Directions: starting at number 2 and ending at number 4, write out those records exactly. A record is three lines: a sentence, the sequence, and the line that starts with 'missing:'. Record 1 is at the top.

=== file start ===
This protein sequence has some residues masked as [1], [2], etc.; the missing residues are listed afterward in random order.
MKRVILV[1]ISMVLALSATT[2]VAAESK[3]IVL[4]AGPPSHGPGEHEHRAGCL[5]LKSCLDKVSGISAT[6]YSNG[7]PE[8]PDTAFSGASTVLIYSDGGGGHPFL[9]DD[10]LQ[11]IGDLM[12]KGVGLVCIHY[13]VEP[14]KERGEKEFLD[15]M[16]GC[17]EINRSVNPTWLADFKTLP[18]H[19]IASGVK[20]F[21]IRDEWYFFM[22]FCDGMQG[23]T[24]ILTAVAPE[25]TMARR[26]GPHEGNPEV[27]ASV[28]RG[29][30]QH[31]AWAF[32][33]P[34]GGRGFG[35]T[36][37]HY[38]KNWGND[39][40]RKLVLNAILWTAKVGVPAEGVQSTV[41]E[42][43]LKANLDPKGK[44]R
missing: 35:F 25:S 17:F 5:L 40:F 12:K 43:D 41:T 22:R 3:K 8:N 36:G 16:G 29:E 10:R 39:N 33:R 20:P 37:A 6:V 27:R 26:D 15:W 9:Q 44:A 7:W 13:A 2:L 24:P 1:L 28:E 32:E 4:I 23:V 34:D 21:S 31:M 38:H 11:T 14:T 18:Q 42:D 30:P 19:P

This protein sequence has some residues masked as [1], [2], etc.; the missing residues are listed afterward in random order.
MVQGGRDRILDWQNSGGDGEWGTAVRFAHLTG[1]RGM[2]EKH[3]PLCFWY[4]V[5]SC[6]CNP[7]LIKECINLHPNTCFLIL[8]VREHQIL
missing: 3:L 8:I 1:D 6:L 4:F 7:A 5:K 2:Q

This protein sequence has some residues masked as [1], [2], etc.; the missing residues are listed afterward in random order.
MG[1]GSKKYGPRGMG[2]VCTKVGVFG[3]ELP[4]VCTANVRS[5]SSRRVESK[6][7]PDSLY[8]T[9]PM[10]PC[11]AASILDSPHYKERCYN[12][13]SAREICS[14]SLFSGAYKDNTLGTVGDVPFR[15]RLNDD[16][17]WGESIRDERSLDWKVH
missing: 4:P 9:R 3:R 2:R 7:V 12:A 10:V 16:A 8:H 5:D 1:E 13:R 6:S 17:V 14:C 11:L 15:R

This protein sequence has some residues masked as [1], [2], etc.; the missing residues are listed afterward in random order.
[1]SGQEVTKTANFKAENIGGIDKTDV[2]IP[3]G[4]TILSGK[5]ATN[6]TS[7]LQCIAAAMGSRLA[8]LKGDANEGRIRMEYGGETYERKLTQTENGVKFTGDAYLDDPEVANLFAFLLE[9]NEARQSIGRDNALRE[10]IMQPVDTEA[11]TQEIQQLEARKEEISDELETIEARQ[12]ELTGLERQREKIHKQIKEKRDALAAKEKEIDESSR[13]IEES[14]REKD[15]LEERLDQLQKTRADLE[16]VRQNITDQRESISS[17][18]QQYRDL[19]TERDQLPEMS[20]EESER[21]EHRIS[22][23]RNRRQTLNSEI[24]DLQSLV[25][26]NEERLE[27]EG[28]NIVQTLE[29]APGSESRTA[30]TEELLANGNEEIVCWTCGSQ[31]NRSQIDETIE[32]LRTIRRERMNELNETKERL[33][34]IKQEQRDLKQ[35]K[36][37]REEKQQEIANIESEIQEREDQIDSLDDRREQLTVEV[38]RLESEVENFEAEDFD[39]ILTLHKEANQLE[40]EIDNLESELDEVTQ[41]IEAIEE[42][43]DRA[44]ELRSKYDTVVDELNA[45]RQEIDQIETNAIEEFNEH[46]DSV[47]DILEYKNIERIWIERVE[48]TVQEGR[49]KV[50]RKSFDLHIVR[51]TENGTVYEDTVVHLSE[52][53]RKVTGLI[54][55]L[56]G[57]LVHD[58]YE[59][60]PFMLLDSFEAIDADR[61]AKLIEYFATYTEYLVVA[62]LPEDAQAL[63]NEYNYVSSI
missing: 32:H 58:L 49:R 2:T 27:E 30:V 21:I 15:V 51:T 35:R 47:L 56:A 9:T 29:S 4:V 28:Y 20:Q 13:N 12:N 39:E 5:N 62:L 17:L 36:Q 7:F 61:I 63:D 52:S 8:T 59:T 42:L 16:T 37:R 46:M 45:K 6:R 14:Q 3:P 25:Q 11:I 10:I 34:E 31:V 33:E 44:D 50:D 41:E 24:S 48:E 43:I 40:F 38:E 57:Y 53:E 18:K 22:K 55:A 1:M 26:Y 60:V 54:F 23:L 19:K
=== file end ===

This protein sequence has some residues masked as [1], [2], etc.; the missing residues are listed afterward in random order.
MVQGGRDRILDWQNSGGDGEWGTAVRFAHLTG[1]RGM[2]EKH[3]PLCFWY[4]V[5]SC[6]CNP[7]LIKECINLHPNTCFLIL[8]VREHQIL
missing: 3:L 8:I 1:D 6:L 4:F 7:A 5:K 2:Q

This protein sequence has some residues masked as [1], [2], etc.; the missing residues are listed afterward in random order.
MG[1]GSKKYGPRGMG[2]VCTKVGVFG[3]ELP[4]VCTANVRS[5]SSRRVESK[6][7]PDSLY[8]T[9]PM[10]PC[11]AASILDSPHYKERCYN[12][13]SAREICS[14]SLFSGAYKDNTLGTVGDVPFR[15]RLNDD[16][17]WGESIRDERSLDWKVH
missing: 4:P 9:R 3:R 2:R 7:V 12:A 10:V 16:A 8:H 5:D 1:E 13:R 6:S 17:V 14:C 11:L 15:R

This protein sequence has some residues masked as [1], [2], etc.; the missing residues are listed afterward in random order.
[1]SGQEVTKTANFKAENIGGIDKTDV[2]IP[3]G[4]TILSGK[5]ATN[6]TS[7]LQCIAAAMGSRLA[8]LKGDANEGRIRMEYGGETYERKLTQTENGVKFTGDAYLDDPEVANLFAFLLE[9]NEARQSIGRDNALRE[10]IMQPVDTEA[11]TQEIQQLEARKEEISDELETIEARQ[12]ELTGLERQREKIHKQIKEKRDALAAKEKEIDESSR[13]IEES[14]REKD[15]LEERLDQLQKTRADLE[16]VRQNITDQRESISS[17][18]QQYRDL[19]TERDQLPEMS[20]EESER[21]EHRIS[22][23]RNRRQTLNSEI[24]DLQSLV[25][26]NEERLE[27]EG[28]NIVQTLE[29]APGSESRTA[30]TEELLANGNEEIVCWTCGSQ[31]NRSQIDETIE[32]LRTIRRERMNELNETKERL[33][34]IKQEQRDLKQ[35]K[36][37]REEKQQEIANIESEIQEREDQIDSLDDRREQLTVEV[38]RLESEVENFEAEDFD[39]ILTLHKEANQLE[40]EIDNLESELDEVTQ[41]IEAIEE[42][43]DRA[44]ELRSKYDTVVDELNA[45]RQEIDQIETNAIEEFNEH[46]DSV[47]DILEYKNIERIWIERVE[48]TVQEGR[49]KV[50]RKSFDLHIVR[51]TENGTVYEDTVVHLSE[52][53]RKVTGLI[54][55]L[56]G[57]LVHD[58]YE[59][60]PFMLLDSFEAIDADR[61]AKLIEYFATYTEYLVVA[62]LPEDAQAL[63]NEYNYVSSI
missing: 32:H 58:L 49:R 2:T 27:E 30:V 21:I 15:V 51:T 35:R 47:L 56:A 9:T 29:S 4:V 28:Y 20:Q 13:N 12:N 39:E 5:N 62:L 17:L 36:Q 7:F 61:I 63:D 52:S 8:T 59:T 42:L 16:T 37:R 46:M 45:K 6:R 14:Q 3:P 25:Q 11:I 10:I 34:E 31:V 33:E 44:D 50:D 41:E 24:S 48:E 43:I 40:F 38:E 57:Y 53:E 18:K 22:K 55:A 1:M 26:Y 60:V 54:F 23:L 19:K